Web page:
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When everyone has everything

And what to do about it.

Illustration by John S. Dykes

AND SO WE FIND OURSELVES in the gift-giving doldrums: that exact midpoint between summer’s glut of weddings and graduations and the winter holidays. During the wedding and holiday seasons, more than half of the questions asked of Miss Conduct are about giving. How much to spend? On what? For whom? How do I avoid getting caught in an unwanted reciprocity loop?

Gift-giving is a universal of the human species. Psychologists aren’t even sure at what age children start to spontaneously give presents (from dandelions to drawings), because every culture coaches them to give and share almost from birth. Why then is the chore of choosing presents so . . . bloody . . . difficult?


Giving gifts serves symbolic functions — cementing relationships, celebrating life transitions — as well as the practical one of providing people with stuff they need. And this is at the crux of today’s etiquette dilemmas: For the first time ever, most of us have too much stuff and not enough money.

“Having stuff” and “having money” were once closely correlated. They aren’t anymore. The market is so saturated with cheaply made goods that it doesn’t take much money to be set up with everything you need. (That anyone is likely to give you as a gift, anyway. You might need a car or a kidney, but you won’t find one in your stocking.)

My mother tells the story of seeing blood in her own mother’s footprints during the Depression — my grandmother’s last pair of shoes had worn completely through. If the banks collapsed tomorrow, how long would it be before you literally ran out of shoe leather? It would be years, perhaps decades, for me.

While we have consultants and containers and whole businesses devoted to helping us manage our stuff, our wages stagnate, the employed are urged to “do more with less,” and food and fuel prices continue to rise. The present-buying budget is pinched, and the soul of even the most generous giver grows Grinch-like when she realizes that the present she buys will probably end up classified as “clutter” rather than “keepsake.”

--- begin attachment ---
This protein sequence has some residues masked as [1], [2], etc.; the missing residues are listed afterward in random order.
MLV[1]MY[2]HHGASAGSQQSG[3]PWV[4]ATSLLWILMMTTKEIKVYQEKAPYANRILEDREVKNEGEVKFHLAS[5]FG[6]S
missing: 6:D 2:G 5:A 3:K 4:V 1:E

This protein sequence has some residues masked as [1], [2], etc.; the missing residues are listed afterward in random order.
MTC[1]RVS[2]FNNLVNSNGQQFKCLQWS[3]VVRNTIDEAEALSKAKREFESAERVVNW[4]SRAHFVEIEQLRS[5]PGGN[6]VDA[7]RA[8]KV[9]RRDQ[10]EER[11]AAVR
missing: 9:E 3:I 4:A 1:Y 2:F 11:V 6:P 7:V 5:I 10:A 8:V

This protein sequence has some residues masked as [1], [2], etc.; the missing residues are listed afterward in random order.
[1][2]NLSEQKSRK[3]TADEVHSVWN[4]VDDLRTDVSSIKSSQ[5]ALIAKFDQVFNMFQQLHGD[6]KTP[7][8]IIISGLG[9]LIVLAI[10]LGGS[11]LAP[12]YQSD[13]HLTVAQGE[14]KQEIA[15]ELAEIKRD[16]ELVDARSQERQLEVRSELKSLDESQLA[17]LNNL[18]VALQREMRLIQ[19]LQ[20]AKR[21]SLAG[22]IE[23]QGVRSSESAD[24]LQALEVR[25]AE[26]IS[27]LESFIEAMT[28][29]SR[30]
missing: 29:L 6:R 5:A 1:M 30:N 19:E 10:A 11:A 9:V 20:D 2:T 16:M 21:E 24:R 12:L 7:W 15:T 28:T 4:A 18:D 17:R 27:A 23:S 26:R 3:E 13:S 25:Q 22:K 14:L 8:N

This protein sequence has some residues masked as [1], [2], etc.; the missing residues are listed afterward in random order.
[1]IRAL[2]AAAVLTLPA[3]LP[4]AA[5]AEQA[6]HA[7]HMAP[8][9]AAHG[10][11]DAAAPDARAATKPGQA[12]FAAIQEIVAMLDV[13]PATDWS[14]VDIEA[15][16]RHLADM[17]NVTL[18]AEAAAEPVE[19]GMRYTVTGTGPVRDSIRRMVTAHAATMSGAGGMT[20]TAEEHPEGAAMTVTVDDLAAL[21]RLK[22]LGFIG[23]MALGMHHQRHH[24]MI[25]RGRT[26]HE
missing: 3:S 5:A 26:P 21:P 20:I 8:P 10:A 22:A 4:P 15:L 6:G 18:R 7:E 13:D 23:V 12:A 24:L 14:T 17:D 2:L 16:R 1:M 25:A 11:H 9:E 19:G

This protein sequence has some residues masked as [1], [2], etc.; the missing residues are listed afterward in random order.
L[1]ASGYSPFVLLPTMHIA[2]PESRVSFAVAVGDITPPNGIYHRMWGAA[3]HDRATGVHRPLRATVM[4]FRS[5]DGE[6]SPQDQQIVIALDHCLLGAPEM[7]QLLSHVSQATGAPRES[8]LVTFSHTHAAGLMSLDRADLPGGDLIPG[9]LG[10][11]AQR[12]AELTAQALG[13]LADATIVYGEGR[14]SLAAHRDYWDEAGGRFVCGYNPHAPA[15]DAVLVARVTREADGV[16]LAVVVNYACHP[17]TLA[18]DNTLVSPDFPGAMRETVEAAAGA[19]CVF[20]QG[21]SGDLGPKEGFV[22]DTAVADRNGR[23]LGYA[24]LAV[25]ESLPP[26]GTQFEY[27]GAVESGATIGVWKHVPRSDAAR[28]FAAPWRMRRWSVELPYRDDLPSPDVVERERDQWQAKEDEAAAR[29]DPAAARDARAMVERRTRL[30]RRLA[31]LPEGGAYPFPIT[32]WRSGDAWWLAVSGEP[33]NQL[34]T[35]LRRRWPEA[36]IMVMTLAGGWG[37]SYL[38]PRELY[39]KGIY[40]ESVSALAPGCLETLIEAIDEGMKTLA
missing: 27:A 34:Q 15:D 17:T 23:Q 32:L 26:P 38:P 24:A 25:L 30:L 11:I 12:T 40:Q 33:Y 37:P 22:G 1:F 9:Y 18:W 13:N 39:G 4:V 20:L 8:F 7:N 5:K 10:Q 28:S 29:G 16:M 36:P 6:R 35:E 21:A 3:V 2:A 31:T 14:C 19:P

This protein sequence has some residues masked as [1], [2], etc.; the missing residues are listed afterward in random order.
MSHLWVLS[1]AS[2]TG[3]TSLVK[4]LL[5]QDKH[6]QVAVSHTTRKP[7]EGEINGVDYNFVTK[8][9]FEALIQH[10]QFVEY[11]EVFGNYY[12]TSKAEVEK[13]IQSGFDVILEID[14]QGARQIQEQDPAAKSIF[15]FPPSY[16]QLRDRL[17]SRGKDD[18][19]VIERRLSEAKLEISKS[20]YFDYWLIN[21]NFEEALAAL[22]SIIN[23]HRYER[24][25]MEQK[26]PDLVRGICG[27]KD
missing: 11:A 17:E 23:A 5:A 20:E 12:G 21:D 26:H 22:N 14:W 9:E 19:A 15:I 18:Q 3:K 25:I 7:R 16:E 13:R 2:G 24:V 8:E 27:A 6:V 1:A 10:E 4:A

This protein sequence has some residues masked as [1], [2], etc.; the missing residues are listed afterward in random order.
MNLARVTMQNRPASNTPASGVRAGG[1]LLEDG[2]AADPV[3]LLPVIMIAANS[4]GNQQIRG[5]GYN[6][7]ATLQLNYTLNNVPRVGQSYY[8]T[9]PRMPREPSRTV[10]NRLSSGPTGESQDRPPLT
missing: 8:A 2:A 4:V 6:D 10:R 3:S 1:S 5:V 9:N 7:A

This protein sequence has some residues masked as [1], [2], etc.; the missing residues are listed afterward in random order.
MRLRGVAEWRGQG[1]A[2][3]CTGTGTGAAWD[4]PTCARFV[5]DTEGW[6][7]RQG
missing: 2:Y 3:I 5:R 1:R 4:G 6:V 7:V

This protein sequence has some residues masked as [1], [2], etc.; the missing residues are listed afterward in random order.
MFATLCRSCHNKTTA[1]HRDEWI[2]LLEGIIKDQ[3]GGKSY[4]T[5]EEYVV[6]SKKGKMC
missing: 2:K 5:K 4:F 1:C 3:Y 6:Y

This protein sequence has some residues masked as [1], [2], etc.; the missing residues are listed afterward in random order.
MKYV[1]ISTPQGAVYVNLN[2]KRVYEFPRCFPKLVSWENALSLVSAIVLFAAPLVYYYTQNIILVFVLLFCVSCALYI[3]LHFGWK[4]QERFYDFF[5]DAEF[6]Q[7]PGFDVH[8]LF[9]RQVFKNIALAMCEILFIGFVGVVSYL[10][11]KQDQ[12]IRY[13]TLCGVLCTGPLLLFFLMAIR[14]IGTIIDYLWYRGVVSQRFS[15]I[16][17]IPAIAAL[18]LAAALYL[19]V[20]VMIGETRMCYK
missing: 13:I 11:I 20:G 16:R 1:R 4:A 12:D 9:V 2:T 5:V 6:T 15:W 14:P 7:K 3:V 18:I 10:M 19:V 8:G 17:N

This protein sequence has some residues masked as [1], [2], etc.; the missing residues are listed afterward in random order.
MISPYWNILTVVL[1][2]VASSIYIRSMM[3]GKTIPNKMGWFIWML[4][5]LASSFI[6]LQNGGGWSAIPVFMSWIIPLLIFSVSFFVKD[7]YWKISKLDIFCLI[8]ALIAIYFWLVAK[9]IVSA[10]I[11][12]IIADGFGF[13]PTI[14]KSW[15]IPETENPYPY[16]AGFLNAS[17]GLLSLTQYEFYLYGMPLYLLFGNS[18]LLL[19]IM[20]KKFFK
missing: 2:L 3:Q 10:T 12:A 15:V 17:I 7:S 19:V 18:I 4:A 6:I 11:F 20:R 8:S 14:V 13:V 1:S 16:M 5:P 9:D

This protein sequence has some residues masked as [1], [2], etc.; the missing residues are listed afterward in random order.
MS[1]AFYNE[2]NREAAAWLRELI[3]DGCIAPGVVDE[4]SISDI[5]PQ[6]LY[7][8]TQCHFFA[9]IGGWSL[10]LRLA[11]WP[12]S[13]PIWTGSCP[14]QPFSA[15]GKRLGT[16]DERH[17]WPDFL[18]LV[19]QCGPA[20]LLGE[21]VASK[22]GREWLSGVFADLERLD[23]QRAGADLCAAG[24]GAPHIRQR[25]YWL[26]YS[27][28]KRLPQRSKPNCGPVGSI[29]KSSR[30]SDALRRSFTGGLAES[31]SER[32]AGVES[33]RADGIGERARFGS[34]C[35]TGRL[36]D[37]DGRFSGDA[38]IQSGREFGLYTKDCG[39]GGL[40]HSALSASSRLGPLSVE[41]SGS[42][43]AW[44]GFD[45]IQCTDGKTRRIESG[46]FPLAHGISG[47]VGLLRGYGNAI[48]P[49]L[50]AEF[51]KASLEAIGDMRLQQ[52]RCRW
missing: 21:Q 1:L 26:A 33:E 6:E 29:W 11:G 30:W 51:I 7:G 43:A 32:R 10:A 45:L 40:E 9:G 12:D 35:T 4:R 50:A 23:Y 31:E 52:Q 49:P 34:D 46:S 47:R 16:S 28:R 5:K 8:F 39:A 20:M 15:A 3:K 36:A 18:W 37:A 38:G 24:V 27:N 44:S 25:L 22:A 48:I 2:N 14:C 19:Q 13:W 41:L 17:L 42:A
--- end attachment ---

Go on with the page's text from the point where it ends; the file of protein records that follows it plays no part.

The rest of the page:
The Internet conspires to make gift-giving less rewarding, too, both by laying bare its economics and by making previously local goods universally available. A former beau and I used to take great pleasure in scouring bookstores for vintage and obscure treasures for each other. Those old titles are all on Amazon now.

Can gift-giving get its groove back? I think it can, and I encourage you to try out the following tips as you gear up for the holidays.

Give experiences. The best present is a cherished memory. Tickets to a concert, play, or sporting event make wonderful gifts. A friend gave her wife trapeze lessons for her birthday — something she won’t forget any time soon. If you usually exchange gifts with friends, suggest spending the money together on a fancy dinner or a paintball excursion.

But experience gifts are best given to people you know well (trapeze lessons are not a welcome surprise to everyone). So for others, give something that can be used up or passed on — such as a bottle of wine, a picture frame, or a set of spices. And buy these things in multiples; your creativity should be spent on gifts for close friends and family.

Finally, try to make buying the present as meaningful as giving it. Shop with friends and take a break for coffee or cocktails. Host a gift-making craft night. Shop your values by supporting the artists and performers whose work you enjoy, and the bakers, beekeepers, and booksellers who live near you. If any of those artists or beekeepers are your friends, buy from them instead of for them and give their goods as gifts. (They won’t mind.)


Giving gifts in the cash-strapped, tchotchke-stuffed 21st century is challenging. But with a little ingenuity, some holiday magic might still be within reach.

Robin Abrahams is the Globe Magazine’s Miss Conduct. Send comments to